Instead, we believe this court's decision in Petersen v. Hubschman Construction Co. (1977), 53 Ill. App.3d 626, 368 N.E.2d 1044, which was affirmed by the supreme court in Petersen v. Hubschman Construction Co. (1979), 76 Ill.2d 31, 389 N.E.2d 1154, extended the doctrine of implied warranty of habitability to an extent that it would include defects in septic systems arising from unsuitable soil conditions including subsurface conditions. In Petersen the supreme court held that implied in the contract for the sale from the builder-vendor to the vendee is a warranty that the house, when completed and conveyed to the vendee, would be reasonably suited for its intended use. The court observed that the vendee is usually not knowledgeable in construction practices and, to a substantial degree, must rely upon the integrity and the skill of the builder-vendor, who is in the business of building and selling houses. The vendee has a right to expect to receive that for which he has bargained and that which the builder-vendor has agreed to construct and convey to him, that is, a house that is reasonably fit for use as a residence (Petersen, 53 Ill.2d 31, 40, 389 N.E.2d 1154, 1158.) We conclude that an implied warranty of habitability should exist to protect home buyers against defects in septic systems regardless of whether they arise from underlying soil conditions.
Indeed, we are struck by the similarity of the septic system defect of the instant case with a case decided subsequent to, but in the same judicial district as, Witty. In Wiersema v. Workman Plumbing, Heating & Cooling, Inc. (1980), 87 Ill. App.3d 535, 409 N.E.2d 159, the owner-builder sued the plumber who installed the septic system during the construction of the owner-builder's residence. The appellate court affirmed the judgment of the trial court in favor of the plumber. The evidence supported a finding by the trial court that the plumber performed in a workman-like manner. Since the plaintiff failed to plead the elements of actionable fraud the appellate court refused to consider whether or not the plumber's conduct amounted to fraudulent concealment of soil conditions at the homesite. In dictum the court said:
"[T]he theory of an implied warranty of habitability in the construction of a new residence which is sold to a consumer by the vendor-builder was firmly established in Hanavan v. Dye (1972), 4 Ill. App.3d 576, 281 N.E.2d 398. (Accord, Weck v. A:M Sunrise Construction Co. (1962), 36 Ill. App.2d 383, 184 N.E.2d 72.) In a recent landmark case, Petersen v. Hubschman Construction Co. (1979), 76 Ill.2d 31, 389 N.E.2d 1154, the warranty in the sale of a newly constructed residence by a vendor-builder was expanded beyond the warranty of habitability previously implied by the courts>. The warranty of habitability was previously violated only by a home which, (1) did not keep out the elements; (2) did not provide a reasonably safe place to live; or (3) was not structually sound because of a substantial defect of construction. Just because many defects render a house aesthetically unsatisfying, the warranty of habitability which the law will imply is of no assistance to the consumer who purchases a house. However, the Petersen court has now held that the builder-seller impliedly warrants that the residence is reasonably suited for its intended use. This new implied warranty is similar to that used in the uniform commercial code, warranty of merchantability or warranty of fitness for a particular purpose. Thus, under the Petersen decision defects which do not make the new home totally uninhabitable are, nevertheless, covered by the expanded Petersen warranty of habitability. We have no doubt that a defective septic system such as the one disclosed by the record in the present appeal would fall within the implied warranty of a builder-vendor. However, the defendant in this case is not a builder-vendor. The defendant is rather just one of the artisans engaged by the plaintiff, who was the owner and builder, in the erection of a residence on his own land for his own use. We do not believe that the implied warranty of Petersen should be extended to this case where the defendant is not a builder-vendor, and is acknowledged to have completed the contract bargained for." Wiersema, 87 Ill. App.3d 535, 536-37, 409 N.E.2d 159, 161.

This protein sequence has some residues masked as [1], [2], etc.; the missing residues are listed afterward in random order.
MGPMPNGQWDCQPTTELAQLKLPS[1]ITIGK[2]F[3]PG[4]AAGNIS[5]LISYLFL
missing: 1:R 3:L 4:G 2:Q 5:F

We adopt the rationale of the dictum in Wiersema as it applies to the facts in the case at bar. As noted previously, we believe that an implied warranty of habitability extends as between builder-vendors and purchasers so as to protect purchasers against the defects in septic systems regardless of whether the defects arise by reason of underlying soil conditions.
However, as with all of the Illinois cases cited by the parties and the cases from foreign jurisdictions, the warranty only exists, if at all, between builder-vendors and their vendees. We know of no case, and none has been cited, that extends the warranty beyond the builder-vendor to vendee relationship (Petersen; Garcia v. Hynes & Howes Real Estate, Inc. (1975), 29 Ill. App.3d 479, 331 N.E.2d 634) and landlord-tenant relationships (Jack Spring, Inc. v. Little (1972), 50 Ill.2d 351, 280 N.E.2d 208). In its landmark decision in Petersen the supreme court delineated the parameters of the doctrine of implied warranty of habitability in expressing the underlying need for the doctrine:
"Because of the vast change that has taken place in the method of constructing and marketing new houses, we feel that it is appropriate to hold that in the sale of a new house by a builder-vendor, there is an implied warranty of habitability which will support an action against the builder-vendor by the vendee for latent defects and which will avoid the unjust results of caveat emptor and the doctrine of merger."
"the implied warranty does not arise as a result of the execution of the deed. It arises by virtue of the execution of the agreement between the vendor and the vendee." ...